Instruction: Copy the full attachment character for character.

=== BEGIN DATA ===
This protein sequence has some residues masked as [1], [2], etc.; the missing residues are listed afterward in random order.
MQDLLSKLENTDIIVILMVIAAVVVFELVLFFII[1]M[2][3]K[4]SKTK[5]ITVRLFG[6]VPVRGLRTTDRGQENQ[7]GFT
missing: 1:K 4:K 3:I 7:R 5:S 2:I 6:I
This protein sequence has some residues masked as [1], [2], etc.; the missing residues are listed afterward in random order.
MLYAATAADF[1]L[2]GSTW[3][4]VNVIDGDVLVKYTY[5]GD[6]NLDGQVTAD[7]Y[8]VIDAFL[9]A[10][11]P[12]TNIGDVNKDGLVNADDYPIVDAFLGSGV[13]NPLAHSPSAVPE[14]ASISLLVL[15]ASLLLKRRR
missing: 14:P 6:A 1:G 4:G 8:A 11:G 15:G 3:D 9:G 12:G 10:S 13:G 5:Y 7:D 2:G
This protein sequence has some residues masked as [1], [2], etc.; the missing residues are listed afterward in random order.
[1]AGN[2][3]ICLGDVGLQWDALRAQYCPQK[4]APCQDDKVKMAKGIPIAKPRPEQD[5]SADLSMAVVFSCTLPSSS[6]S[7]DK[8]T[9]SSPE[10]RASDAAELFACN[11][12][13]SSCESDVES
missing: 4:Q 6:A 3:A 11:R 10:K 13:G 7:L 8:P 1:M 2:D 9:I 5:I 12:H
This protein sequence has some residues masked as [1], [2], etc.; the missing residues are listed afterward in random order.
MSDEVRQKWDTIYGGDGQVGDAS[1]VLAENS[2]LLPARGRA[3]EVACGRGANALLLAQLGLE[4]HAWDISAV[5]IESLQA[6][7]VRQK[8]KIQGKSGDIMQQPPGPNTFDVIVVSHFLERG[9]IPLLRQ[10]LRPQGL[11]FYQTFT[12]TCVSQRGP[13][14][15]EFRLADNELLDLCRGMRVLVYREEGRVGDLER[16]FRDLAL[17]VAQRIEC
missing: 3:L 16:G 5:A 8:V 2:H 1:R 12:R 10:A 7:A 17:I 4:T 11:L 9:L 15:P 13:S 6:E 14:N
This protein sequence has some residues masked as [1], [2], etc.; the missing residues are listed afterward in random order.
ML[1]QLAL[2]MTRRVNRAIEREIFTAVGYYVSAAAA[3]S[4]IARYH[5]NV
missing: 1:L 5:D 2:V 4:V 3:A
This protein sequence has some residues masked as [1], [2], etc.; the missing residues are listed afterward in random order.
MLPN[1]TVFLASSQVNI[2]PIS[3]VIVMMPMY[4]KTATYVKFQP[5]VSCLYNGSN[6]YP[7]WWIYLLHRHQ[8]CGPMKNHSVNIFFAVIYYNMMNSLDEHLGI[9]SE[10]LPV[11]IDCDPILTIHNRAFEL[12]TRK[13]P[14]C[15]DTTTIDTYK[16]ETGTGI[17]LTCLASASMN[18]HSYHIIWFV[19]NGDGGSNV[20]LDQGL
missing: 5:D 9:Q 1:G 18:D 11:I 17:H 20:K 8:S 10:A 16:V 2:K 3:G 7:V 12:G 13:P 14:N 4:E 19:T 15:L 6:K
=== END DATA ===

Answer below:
This protein sequence has some residues masked as [1], [2], etc.; the missing residues are listed afterward in random order.
MQDLLSKLENTDIIVILMVIAAVVVFELVLFFII[1]M[2][3]K[4]SKTK[5]ITVRLFG[6]VPVRGLRTTDRGQENQ[7]GFT
missing: 1:K 4:K 3:I 7:R 5:S 2:I 6:I
This protein sequence has some residues masked as [1], [2], etc.; the missing residues are listed afterward in random order.
MLYAATAADF[1]L[2]GSTW[3][4]VNVIDGDVLVKYTY[5]GD[6]NLDGQVTAD[7]Y[8]VIDAFL[9]A[10][11]P[12]TNIGDVNKDGLVNADDYPIVDAFLGSGV[13]NPLAHSPSAVPE[14]ASISLLVL[15]ASLLLKRRR
missing: 14:P 6:A 1:G 4:G 8:A 11:G 15:G 3:D 9:G 12:G 10:S 13:G 5:Y 7:D 2:G
This protein sequence has some residues masked as [1], [2], etc.; the missing residues are listed afterward in random order.
[1]AGN[2][3]ICLGDVGLQWDALRAQYCPQK[4]APCQDDKVKMAKGIPIAKPRPEQD[5]SADLSMAVVFSCTLPSSS[6]S[7]DK[8]T[9]SSPE[10]RASDAAELFACN[11][12][13]SSCESDVES
missing: 4:Q 6:A 3:A 11:R 10:K 13:G 7:L 8:P 1:M 2:D 9:I 5:I 12:H
This protein sequence has some residues masked as [1], [2], etc.; the missing residues are listed afterward in random order.
MSDEVRQKWDTIYGGDGQVGDAS[1]VLAENS[2]LLPARGRA[3]EVACGRGANALLLAQLGLE[4]HAWDISAV[5]IESLQA[6][7]VRQK[8]KIQGKSGDIMQQPPGPNTFDVIVVSHFLERG[9]IPLLRQ[10]LRPQGL[11]FYQTFT[12]TCVSQRGP[13][14][15]EFRLADNELLDLCRGMRVLVYREEGRVGDLER[16]FRDLAL[17]VAQRIEC
missing: 3:L 16:G 5:A 8:V 2:H 1:R 12:R 10:A 7:A 17:I 4:T 11:L 9:L 15:P 13:S 6:E 14:N
This protein sequence has some residues masked as [1], [2], etc.; the missing residues are listed afterward in random order.
ML[1]QLAL[2]MTRRVNRAIEREIFTAVGYYVSAAAA[3]S[4]IARYH[5]NV
missing: 1:L 5:D 2:V 4:V 3:A
This protein sequence has some residues masked as [1], [2], etc.; the missing residues are listed afterward in random order.
MLPN[1]TVFLASSQVNI[2]PIS[3]VIVMMPMY[4]KTATYVKFQP[5]VSCLYNGSN[6]YP[7]WWIYLLHRHQ[8]CGPMKNHSVNIFFAVIYYNMMNSLDEHLGI[9]SE[10]LPV[11]IDCDPILTIHNRAFEL[12]TRK[13]P[14]C[15]DTTTIDTYK[16]ETGTGI[17]LTCLASASMN[18]HSYHIIWFV[19]NGDGGSNV[20]LDQGL
missing: 5:D 9:Q 1:G 18:D 11:I 17:H 20:K 8:S 10:A 16:V 2:K 3:G 7:V 12:G 13:P 14:N 4:E 19:T 15:L 6:K